Research Paper Title
Development of Physical Fitness Standards for Canadian Armed Forces Younger Personnel.
The purpose of this study was to develop minimum physical fitness standards based on common task criteria for personnel younger than 35 years of age in the Canadian Armed Forces.
A random sample of 66 men and 144 women performed the Exercise Prescription (EXPRES) test and five physically demanding tasks that simulated common military tasks. Common cutting scores were selected as the point at which 75% of the total weighted sample passed each task. Since there were significant differences between the sexes in task performance and technique execution, the groups were analysed separately.
Results indicated a range in variance of 14 to 48% between military task performance and physical fitness test score, thus suggesting that fitness measures are a poor predictor of task performance. Because of the low variance observed the passing group of each task was treated as a representative sample of subjects whose fitness profiles were indicative of those able to meet task criteria.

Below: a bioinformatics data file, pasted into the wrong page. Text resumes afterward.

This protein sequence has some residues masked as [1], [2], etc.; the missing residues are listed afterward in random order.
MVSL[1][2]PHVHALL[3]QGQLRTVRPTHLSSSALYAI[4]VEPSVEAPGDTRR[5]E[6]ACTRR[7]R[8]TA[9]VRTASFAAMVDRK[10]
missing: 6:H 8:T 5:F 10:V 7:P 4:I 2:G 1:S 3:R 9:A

The 5th percentile fitness scores of the passing group were proposed as the minimum fitness standard. These conditions resulted in fitness standards that were physically more demanding for women than for men.
Stevenson, J.M., Bryant, J.T., Andrew, G.M., Smith, J.T., French, S.L., Thomson, J.M. & Deakin, J.M. (1992) Development of Physical Fitness Standards for Canadian Armed Forces Younger Personnel. Canadian Journal of Sport Sciences. 17(3), pp.214-221.